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Decaf or Unleaded?


We always thought coffee houses were havens for intellectual pursuits and a good cup of espresso--until we got this press release: "Kafe Kafka is announcing a delicious art performance gourmet event, a daring Harley-Davidson motorcycle race through the restaurant." We almost dropped our mug of freeze-dried decaf with Mocha Mix when we read it.

But sure enough, today at 3 p.m. at this Hollywood coffeehouse on Sunset Boulevard, there's going to be a motorcycle race. The course goes straight through the restaurant, and riders must pause in the dining room to consume a "decadent 23-karat gold cake."

We can see it now: An unsuspecting java junkie is sitting in the cafe, sipping a cappuccino and reading poetry, when all of a sudden he hears the roar of an engine, looks up and screams: "Oh my God . . . it's a Harley!" and dives out of the way.

Actually, it won't be that perilous. Tables and chairs will be cleared from the room, and sandbags will be on the floor to protect spectators' feet. Those wishing to hop on their hogs and ride must complete a registration form, available from 2 to 3 p.m. today.

My Cup Runneth Over

And speaking of coffee, Social Climes found this item for true connoisseur/addicts: The Camp Espresso Maker. Need your fix while hiking? This is the ticket. The Early Winters catalogue offers a small aluminum contraption that fits over a camp stove, for a mere $16.50. "Here in the Northwest," reads the description, "we consider espresso a divine right, along with life, liberty and the pursuit of fun. So when we discovered the Camp Espresso Maker, we fell to our knees and thanked the Java Jive gods for our bountiful harvest."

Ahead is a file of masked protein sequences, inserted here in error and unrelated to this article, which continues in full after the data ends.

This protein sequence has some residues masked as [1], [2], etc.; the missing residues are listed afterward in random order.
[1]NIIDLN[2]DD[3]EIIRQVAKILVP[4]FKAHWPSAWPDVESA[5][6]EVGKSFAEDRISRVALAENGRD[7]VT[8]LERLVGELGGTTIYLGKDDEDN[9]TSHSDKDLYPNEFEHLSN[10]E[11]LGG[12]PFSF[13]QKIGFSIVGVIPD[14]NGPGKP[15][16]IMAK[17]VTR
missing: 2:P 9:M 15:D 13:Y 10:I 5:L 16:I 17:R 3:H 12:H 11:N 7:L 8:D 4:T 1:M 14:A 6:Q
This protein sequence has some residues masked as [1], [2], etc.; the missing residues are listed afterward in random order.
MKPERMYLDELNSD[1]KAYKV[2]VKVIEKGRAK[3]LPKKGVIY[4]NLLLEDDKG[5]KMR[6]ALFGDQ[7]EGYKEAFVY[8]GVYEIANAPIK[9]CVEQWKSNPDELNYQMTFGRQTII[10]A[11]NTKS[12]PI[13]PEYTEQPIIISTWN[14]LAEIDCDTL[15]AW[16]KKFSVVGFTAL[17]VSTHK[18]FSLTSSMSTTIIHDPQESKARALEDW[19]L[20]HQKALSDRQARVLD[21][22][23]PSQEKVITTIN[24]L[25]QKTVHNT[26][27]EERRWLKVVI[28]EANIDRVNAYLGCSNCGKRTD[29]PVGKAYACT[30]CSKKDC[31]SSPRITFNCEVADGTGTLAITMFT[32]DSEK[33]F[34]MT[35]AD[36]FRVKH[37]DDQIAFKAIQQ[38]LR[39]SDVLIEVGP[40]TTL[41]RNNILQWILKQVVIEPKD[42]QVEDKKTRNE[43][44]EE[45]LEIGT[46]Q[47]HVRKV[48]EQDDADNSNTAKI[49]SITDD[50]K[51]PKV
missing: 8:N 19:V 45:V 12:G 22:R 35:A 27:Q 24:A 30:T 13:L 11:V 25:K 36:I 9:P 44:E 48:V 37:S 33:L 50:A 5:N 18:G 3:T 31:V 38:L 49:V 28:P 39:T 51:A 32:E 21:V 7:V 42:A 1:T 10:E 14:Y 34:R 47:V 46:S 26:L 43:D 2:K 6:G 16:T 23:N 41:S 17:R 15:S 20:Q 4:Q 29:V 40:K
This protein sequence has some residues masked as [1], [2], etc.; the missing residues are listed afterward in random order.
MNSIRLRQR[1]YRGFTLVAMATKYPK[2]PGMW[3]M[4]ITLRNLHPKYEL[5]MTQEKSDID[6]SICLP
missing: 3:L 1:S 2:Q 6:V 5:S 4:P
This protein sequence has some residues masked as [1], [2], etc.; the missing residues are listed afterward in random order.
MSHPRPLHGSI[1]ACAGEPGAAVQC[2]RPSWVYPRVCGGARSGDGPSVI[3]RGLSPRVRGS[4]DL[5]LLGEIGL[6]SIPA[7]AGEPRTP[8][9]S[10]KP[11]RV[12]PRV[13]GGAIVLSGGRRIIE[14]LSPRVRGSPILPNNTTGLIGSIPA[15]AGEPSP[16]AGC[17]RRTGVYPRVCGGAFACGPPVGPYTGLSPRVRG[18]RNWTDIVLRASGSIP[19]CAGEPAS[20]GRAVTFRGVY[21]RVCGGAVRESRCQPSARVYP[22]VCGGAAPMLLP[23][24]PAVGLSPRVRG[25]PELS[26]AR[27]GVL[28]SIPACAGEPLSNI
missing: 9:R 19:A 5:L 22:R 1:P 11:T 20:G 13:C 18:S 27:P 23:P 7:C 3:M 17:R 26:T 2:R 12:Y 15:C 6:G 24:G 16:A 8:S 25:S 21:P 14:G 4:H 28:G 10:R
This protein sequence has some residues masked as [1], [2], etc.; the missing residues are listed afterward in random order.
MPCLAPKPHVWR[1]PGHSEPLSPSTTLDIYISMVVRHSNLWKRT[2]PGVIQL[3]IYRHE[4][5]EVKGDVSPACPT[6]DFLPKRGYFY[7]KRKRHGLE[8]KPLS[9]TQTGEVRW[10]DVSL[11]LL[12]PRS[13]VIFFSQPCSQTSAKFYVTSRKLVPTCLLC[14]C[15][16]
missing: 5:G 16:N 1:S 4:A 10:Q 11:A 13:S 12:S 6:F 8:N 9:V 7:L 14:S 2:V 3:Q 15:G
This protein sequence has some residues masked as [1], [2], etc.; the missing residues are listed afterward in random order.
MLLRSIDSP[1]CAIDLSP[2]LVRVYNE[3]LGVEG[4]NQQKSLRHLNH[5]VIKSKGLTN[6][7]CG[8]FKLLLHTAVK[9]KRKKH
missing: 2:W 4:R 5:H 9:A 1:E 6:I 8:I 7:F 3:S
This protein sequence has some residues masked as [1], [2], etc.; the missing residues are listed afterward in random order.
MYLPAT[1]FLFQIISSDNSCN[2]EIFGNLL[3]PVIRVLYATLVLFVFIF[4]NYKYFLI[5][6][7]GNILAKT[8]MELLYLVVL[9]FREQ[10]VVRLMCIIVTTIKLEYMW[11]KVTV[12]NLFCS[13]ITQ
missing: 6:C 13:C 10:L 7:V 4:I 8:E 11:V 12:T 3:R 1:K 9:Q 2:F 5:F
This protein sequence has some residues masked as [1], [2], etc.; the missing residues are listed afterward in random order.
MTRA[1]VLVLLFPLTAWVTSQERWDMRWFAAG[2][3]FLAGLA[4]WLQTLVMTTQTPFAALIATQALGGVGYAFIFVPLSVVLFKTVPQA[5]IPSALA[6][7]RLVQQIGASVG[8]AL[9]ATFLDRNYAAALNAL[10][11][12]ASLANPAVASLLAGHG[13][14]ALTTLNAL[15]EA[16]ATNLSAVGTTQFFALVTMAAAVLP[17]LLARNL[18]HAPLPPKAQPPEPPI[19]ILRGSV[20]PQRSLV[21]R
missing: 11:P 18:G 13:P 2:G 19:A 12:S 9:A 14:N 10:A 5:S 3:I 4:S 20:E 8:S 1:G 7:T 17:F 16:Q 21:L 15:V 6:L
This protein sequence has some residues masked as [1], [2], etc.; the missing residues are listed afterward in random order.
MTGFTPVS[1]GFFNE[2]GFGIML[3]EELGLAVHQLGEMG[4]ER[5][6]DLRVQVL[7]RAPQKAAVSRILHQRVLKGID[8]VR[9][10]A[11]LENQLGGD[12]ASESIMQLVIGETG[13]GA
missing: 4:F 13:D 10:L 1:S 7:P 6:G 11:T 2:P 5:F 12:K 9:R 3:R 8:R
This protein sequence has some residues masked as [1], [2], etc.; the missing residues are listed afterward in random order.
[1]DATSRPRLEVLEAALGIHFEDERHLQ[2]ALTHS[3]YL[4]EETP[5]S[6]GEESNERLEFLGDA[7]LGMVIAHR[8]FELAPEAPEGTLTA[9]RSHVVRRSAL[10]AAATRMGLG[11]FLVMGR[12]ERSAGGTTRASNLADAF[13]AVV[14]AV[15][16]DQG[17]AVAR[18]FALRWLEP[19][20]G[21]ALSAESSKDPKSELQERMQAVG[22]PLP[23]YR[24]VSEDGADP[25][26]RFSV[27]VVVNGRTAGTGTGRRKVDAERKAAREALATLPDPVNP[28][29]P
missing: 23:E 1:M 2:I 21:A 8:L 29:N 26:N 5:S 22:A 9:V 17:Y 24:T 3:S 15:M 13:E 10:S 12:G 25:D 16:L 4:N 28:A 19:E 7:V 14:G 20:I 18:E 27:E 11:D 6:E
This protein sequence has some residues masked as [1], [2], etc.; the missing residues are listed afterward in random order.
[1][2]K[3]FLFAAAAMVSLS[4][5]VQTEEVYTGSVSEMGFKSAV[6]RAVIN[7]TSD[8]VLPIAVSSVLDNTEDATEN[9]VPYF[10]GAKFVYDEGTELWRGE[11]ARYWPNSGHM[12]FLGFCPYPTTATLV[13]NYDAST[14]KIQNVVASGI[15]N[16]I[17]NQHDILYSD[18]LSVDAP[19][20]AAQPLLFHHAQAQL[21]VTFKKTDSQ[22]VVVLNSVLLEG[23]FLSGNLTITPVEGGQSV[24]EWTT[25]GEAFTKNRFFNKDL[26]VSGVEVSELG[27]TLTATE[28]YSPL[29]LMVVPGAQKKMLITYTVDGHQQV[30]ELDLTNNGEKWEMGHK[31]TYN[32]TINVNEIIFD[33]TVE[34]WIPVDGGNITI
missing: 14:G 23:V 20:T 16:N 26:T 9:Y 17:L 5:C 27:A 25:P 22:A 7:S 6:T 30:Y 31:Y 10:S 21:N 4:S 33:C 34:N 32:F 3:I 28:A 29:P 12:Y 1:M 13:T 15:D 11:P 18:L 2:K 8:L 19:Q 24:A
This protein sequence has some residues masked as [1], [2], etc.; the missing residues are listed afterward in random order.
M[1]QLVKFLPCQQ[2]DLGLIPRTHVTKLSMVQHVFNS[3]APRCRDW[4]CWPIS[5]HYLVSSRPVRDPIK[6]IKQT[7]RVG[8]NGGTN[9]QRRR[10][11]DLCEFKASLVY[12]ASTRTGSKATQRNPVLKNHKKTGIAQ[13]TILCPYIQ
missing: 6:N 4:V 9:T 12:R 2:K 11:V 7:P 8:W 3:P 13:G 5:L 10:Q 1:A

Now if they could just come up with a device to make those fussy croissants over a campfire . . .

Elvis Fan Loves Every Note

Would somebody please explain the Elvis thing to us? It seems that those new stamps will not appease some of The King's fans. Now we hear an out-of-state Elvis fan just bought out the inventory of four Presley-penned personal notes at the Kenneth W. Rendell Gallery on North Beverly Drive. (Sorry, the gallery can't say who, but we can say for sure that it's not the big guy in the Oval Office.) The sticker price? In the low four figures per autograph. We understand that now the gallery is scrambling to find more Elvis John Hancocks to include in a sale starting May 4 entitled "Bach to the Beatles," which will encompass documents, manuscripts, autographs, or just plain anything written or signed by a famous musician.

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